It’s generally accepted that co-location and face-to-face communication are a good thing but it’s proved almost impossible to quantify in financial terms.
The Case for Co-location
The agile manifesto states:
- The most efficient and effective method of conveying information to and within a development team is face-to-face conversation.
- Individuals and interactions over processes and tools
Almost everyone I meet sees the sense in these statements. And almost every organisation I have worked with violates them.
The Financial Benefits
Proving the financial benefits of outsourcing is relatively simple:
- We can quantify the cost of outsourcing
- We can quantify the cost of buying skills versus investing in people
But proving the financial benefit of collocation has proved difficult. As a result, we have not been able to make any meaningful financial comparison.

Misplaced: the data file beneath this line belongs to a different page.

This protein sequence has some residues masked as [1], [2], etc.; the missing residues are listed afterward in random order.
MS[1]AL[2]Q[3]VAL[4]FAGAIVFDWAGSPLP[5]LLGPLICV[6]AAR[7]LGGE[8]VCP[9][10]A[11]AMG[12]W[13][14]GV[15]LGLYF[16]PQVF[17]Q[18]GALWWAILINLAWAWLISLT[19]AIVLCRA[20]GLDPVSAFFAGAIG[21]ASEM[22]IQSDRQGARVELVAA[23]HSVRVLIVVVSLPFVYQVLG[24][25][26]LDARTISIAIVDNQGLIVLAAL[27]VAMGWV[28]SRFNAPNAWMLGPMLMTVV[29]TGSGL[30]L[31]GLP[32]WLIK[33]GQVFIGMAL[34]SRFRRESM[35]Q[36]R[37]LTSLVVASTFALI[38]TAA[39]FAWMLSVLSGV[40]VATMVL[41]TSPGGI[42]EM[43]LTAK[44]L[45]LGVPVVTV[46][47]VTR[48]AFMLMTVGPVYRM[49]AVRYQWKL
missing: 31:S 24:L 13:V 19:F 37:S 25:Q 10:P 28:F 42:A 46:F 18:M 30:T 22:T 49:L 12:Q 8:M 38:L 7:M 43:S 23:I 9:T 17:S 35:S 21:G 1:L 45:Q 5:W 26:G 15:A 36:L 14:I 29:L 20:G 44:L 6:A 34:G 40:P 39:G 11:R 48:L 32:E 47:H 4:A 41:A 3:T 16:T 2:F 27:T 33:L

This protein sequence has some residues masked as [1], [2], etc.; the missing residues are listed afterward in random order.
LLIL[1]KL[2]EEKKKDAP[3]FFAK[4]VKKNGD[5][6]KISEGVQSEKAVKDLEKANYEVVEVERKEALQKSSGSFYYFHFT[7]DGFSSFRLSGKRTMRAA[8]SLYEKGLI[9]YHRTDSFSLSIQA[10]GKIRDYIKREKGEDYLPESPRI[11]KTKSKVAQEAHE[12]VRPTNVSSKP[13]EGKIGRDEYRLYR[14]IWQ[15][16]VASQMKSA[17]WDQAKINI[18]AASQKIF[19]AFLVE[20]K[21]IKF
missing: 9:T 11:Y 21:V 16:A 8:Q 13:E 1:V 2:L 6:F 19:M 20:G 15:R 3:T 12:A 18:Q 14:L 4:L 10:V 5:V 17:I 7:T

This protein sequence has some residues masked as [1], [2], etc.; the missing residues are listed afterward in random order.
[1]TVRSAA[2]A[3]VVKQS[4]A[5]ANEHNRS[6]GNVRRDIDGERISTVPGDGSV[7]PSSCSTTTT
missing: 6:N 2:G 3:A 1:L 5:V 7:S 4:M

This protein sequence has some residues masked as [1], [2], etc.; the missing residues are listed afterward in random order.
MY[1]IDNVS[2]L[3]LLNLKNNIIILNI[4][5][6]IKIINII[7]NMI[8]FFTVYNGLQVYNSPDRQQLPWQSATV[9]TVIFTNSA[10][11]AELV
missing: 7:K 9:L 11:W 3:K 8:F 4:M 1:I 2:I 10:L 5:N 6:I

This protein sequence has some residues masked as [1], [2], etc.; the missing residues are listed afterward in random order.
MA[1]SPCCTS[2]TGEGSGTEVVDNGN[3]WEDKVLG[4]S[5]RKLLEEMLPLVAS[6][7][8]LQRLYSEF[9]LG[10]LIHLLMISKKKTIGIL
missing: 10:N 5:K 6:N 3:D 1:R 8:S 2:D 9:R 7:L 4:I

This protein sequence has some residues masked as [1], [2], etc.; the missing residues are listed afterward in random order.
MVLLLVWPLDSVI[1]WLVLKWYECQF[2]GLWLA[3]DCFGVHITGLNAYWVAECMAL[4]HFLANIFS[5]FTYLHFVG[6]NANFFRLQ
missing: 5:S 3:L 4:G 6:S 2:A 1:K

But now, we can. Following a study published in 2003, there is a formula we can use to compare the efficiency of distributed work with co-located work:
Distributed work = co-located work * 2.5
Yes. You read that right. Work items take 2.5 times longer to complete if the work is done by distributed teams versus that same work being done by co-located teams.
In June 2003, James D Herbsleb (Carnegie Mellon University) and Dr. Audris Mockus published the article “An Empirical Study of Speed and Communication in Globally Distributed Software Development” in IEEE Transactions on Software Engineering.
In this publication, a key finding was that ‘distributed work items appear to take about 2.5 times as long to complete as similar items where all the work is colocated’.
So, in a world where time to market is vital, we should consider that distributed teams can take 2.5 times longer to complete their work AND may cost more as well.
The Turbo Scrum Course
This is just one technique of over 30 that I cover in my Turbo Scrum course. This course is designed for anyone involved in software development that wants to get more productivity from their software endeavours.